The Politics of the Excluded,C. 1500-1850 (Themes in Focus Series)

Overview

How powerless were the powerless? These essays trace the political life of marginalized groups from the Reformation to the Industrial Revolution. They show that they were capable of articulating in a public forum, but they were also often active participants in the political process themselves and taken seriously by the elites. The essays deal with riots, rumors, libels, seditious words, public opinion, the structures of local government, and ...
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Overview

How powerless were the powerless? These essays trace the political life of marginalized groups from the Reformation to the Industrial Revolution. They show that they were capable of articulating in a public forum, but they were also often active participants in the political process themselves and taken seriously by the elites. The essays deal with riots, rumors, libels, seditious words, public opinion, the structures of local government, and the gendered dimensions of popular political participation.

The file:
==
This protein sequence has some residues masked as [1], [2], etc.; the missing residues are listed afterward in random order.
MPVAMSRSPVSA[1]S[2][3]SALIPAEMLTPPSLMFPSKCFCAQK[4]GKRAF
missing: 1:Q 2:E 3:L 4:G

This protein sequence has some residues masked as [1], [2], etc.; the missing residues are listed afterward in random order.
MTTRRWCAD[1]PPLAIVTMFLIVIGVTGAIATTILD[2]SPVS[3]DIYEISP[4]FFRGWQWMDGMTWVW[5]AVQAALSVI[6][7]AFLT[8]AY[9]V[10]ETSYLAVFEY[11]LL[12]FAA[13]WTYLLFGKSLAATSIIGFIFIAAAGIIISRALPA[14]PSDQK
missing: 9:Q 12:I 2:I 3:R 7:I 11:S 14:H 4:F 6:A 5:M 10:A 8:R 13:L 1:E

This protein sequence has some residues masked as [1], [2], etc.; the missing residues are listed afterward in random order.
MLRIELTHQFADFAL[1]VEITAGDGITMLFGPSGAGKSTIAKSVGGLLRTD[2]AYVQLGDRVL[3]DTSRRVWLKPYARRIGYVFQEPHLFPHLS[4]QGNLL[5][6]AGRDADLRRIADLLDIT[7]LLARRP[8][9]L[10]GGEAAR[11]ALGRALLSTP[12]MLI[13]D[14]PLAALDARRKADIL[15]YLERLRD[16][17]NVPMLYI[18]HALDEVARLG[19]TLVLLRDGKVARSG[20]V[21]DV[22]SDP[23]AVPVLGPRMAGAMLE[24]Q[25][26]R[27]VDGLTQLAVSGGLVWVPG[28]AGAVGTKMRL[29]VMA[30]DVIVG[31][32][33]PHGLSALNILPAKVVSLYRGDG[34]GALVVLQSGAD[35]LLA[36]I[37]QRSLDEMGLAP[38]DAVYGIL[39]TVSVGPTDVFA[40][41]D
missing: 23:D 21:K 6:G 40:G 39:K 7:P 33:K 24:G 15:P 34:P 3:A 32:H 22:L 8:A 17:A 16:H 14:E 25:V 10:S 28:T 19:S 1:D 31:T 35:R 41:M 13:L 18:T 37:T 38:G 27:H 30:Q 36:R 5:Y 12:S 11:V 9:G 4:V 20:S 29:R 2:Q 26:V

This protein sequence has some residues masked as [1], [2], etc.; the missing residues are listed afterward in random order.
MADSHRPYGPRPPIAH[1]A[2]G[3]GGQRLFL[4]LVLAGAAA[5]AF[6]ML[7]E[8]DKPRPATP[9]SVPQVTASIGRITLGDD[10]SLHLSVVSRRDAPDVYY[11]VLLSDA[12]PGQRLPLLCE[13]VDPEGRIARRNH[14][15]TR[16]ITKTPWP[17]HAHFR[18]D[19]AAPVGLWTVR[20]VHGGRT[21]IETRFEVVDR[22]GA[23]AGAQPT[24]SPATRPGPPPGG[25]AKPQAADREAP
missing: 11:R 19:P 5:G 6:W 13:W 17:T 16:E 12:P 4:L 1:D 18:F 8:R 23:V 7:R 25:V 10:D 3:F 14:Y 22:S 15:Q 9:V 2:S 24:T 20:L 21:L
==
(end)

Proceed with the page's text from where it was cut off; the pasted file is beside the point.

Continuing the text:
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Product Details

  • ISBN-13: 9780333722237
  • Publisher: Palgrave Macmillan
  • Publication date: 8/28/2001
  • Series: Themes in Focus Series
  • Pages: 307
  • Product dimensions: 5.64 (w) x 8.68 (h) x 0.88 (d)

Meet the Author

Tim Harris is Professor of History at Brown University, Providence.
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Table of Contents

Abbreviations
Notes on Contributors
1 Introduction 1
2 Rumours and Popular Politics in the Reign of Henry VIII 30
3 'Poore men woll speak one daye': Plebeian Languages of Deference and Defiance in England, c. 1520-1640 67
4 Libels in Action: Ritual, Subversion and the English Literary Underground, 1603-42 99
5 The Political Culture of the Middling Sort in English Rural Communities, c. 1550-1700 125
6 The Unacknowledged Republic: Officeholding in Early Modern England 153
7 'Venerating the Honesty of a Tinker': The King's Friends and the Battle for the Allegiance of the Common People in Restoration England 195
8 Crowds and Political Festival in Georgian England 233
9 Domesticity is in the Streets: Eliza Fenning, Public Opinion and the Politics of Private Life 265
Index 291
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